1. The VN-100 is a good sensor, and the temperature calibrated version is even better. I’ve done both uart and spi communication between the vnav and the gumstix. Uart was the easiest and is probably the path of least resistance if you have an open uart on your gumstix to use. SPI also works well, but for me was trickier because I’d never hooked up an SPI device before and I then discovered I had to write my own SPI driver to get the communication to work. Scott has posted some great spi tutorials @ jumpnowtek.com and I was able to follow through those and get the communication running. But there are timing and work load challenges and I could never get the SPI communication rate up as high as I wanted before I maxed out the CPU load. It seems odd, but linux has a kernel vs. user space setup and SPI happens in kernel space, but your application runs in user space. So there are some issues you have to pay attention to with querying the device in kernel space vs. exchanging data with user space vs. the 100hz tick rate of the overo vs. kernel work load — and the end result was that the spi query performance was not what I had hoped. My preference is to use something like an arudiuno chip to do the low level device communication and save the gumstix overo for the higher level number crunching and coding.

  5. I don’t think I have the versiion with encryption and mesh network, but for a point to point wireless serial connection it works pretty well. I don’t get 115,200 baud through it in the field, but I haven’t spent time playing with the configuration much either — I think it has a low level protocol that retransmits things and checks validity of data so that probably is adding some overhead for me. But it’s mostly fast enough for what I need. So yeah, they are a lot more expensive than an xbee, but faster and have always worked well and been solid. Oh, and they’ll do 3v and 5v TTL without any horsing around, and in my latest experiments it seems like they even handle 1.8v TTL without any glitches. So I can’t say if they are better than something else, but they are solid and haven’t given us any reasons to go looking for anything else.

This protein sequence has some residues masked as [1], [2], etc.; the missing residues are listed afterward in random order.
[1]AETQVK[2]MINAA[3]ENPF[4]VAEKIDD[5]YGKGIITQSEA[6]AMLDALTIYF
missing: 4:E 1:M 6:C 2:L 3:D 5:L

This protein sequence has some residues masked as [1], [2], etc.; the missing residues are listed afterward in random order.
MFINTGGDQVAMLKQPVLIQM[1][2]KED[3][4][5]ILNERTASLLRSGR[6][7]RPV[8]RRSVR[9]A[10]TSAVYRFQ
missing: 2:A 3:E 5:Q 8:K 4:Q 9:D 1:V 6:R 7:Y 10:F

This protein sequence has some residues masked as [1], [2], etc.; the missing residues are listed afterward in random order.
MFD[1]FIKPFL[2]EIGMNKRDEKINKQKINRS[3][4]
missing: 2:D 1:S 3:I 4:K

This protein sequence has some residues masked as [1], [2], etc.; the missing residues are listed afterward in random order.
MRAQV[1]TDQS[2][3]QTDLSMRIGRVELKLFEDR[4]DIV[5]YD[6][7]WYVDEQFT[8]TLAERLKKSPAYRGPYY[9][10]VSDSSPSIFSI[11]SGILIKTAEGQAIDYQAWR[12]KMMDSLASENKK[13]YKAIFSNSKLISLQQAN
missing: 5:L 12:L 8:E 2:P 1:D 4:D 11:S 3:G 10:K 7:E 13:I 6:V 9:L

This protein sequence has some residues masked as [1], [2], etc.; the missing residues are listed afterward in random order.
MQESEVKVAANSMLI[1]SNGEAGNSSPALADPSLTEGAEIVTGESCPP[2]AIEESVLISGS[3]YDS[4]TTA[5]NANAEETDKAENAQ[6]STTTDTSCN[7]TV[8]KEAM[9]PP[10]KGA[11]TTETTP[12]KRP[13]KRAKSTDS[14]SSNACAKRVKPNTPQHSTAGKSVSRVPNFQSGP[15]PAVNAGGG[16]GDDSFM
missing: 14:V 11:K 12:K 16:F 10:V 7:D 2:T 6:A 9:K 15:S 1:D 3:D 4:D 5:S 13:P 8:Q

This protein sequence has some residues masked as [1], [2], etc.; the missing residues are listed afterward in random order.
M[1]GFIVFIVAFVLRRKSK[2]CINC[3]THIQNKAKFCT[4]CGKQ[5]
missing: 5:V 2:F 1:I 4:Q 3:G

Oh, that said, I have eyeballed some “IP” modems which are even more expensive, but being able to do longer range ethernet comms to the UAV would be pretty sweet. ssh in remotely, scp files back and forth “on the fly”, but I figure I can’t have everything all at once — that wouldn’t be fair. 🙂

  6. Whats your thoughts about that Digi Xtend 900Mhz OEM radio? Does it perform well in the field? The AES Encryption & Mesh Networking seems perfect for UAV control.

    I am working on a simular project to yours; those modules might just be worth the expense.